“God’s design provides a completeness to the circle of life…the mission of motherhood is strategic in providing the next generation with whole-hearted, emotionally healthy, and spiritually alive adults. It is not simply a lifestyle choice. It is a divine calling that will indeed affect eternity.”
-Sally Clarkson, The Mission of Motherhood, p. 16

The conversation over at Elizabeth’s has been great- I encourage you to go check in over there. Her post yesterday really focused on the tension inherent in a life that sees motherhood as a mission, a vocation, that doesn’t punch out when the kids fly the nest, when the thorny problems of teenage-hood rear their heads. As she notes, it’s an even deeper digging down, holding fast to the roots wrapped around the Rock of Ages, and giving it all you’ve got kind of journey. There is a beauty in this, as a mama, and yet—a burden. Our whole lives long, will we lean hard on Him and pursue the mission He gave us, or will we face it with a nine-to-five mentality?

It’s this tension that strikes me the most in the intervening five years between reads of this book. I think I took Sally’s gentle advice on a surface level more than anything else as far as the quote above goes- almost a checklist mentality. Make sure you check the to-do lists in the proper order and you’ll probably get decent kids. Make sure you’re all there when the kids are awake. Check, ditto, gotcha. I read on to the next chapter, chomping at the bit. What a disservice to myself…Sally takes a very dedicated path in the first chapter to make this distinction clear- the title is the Mission of Motherhood, after all.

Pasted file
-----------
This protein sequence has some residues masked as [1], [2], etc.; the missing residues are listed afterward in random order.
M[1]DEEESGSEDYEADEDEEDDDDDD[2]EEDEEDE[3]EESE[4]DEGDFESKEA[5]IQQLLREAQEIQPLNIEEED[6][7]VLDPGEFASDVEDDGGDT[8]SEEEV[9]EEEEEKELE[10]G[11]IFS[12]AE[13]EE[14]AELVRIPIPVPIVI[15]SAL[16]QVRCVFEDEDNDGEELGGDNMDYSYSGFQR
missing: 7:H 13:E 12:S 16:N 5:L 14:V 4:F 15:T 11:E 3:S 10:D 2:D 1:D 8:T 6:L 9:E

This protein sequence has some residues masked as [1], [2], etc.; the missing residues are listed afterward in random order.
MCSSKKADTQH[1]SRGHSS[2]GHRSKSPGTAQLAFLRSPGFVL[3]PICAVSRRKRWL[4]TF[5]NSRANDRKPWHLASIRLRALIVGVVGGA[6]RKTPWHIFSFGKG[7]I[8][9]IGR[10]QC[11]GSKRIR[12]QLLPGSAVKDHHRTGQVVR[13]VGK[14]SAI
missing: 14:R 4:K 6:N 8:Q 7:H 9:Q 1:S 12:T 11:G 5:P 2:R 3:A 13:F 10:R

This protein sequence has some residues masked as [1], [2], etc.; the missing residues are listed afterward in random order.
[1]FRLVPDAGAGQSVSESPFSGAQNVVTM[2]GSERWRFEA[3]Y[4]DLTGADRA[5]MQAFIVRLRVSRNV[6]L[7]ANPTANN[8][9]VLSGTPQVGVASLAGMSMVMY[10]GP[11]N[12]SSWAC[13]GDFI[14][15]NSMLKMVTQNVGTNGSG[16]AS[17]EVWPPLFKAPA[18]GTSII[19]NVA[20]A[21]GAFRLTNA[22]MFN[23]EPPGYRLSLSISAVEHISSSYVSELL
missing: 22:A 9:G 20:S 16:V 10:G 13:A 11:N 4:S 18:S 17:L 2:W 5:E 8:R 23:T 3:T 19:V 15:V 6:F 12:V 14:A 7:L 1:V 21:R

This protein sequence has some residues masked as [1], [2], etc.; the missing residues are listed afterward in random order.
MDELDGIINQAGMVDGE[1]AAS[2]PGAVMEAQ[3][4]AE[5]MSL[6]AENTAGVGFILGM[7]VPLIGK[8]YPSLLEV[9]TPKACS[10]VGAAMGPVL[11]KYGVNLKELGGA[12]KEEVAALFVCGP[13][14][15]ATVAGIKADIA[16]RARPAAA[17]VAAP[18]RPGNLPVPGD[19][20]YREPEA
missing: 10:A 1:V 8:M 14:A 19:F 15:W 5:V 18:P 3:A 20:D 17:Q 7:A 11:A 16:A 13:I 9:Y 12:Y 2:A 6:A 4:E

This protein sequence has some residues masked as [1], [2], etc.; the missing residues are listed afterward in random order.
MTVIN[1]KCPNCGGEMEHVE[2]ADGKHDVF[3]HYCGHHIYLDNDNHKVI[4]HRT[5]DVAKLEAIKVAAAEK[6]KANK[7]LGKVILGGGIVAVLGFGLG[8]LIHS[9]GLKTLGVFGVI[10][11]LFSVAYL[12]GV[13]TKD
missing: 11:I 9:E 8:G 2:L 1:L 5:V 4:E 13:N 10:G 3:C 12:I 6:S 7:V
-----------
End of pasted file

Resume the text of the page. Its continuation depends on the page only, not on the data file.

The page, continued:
Reading it through now, though, the mission mindset is what is really hitting home to me. I’m a military brat. I know missions. I know what they mean- for the soldier. For the family. It’s serious business. I want to break it down into two parts here…

First, by the time a soldier is handed orders for a mission, an immense amount of planning and strategizing has already occurred. It would be totally foolish for the military to send the soldier in without advance planning- a total waste of resources and time. Particularly when they send soldiers out in special operations, they make sure that those soldiers have every possible advantage on their side…language training, fake documents, proper contacts. The whole aim of the mission is success.

The take-away for moms? Don’t go into this without planning for success. The military takes its missions very seriously. You should too. No matter what else you are called to in your life, as a mama, we need to prayerfully consider what this mission means to us. We need to take regular refueling times, planning times, goal-setting and dreaming times to see how we are carrying out our mission. This is essential. Don’t guilt yourself into thinking that you’re being a bad mom because you need these ‘check-points’ throughout the days and years. No military general would, and you shouldn’t either. It’s part of his job to accomplish the goal. How can he determine if he’s hitting the marks if he never stops moving long enough to look at the map? Make sure you are providing yourself with the tools to rejoice and strive well in your mission.

Second, a soldier upon receiving orders knows that this mission is his life’s work. He will accomplish the goals set out by the military, or he will die in the attempt. It’s a matter of personal honor to see this thing through and report back to Headquarters that it has been accomplished. No soldier thinks about his orders with a disinterested air- well maybe if I feel like it- NO. They are under orders, and they go.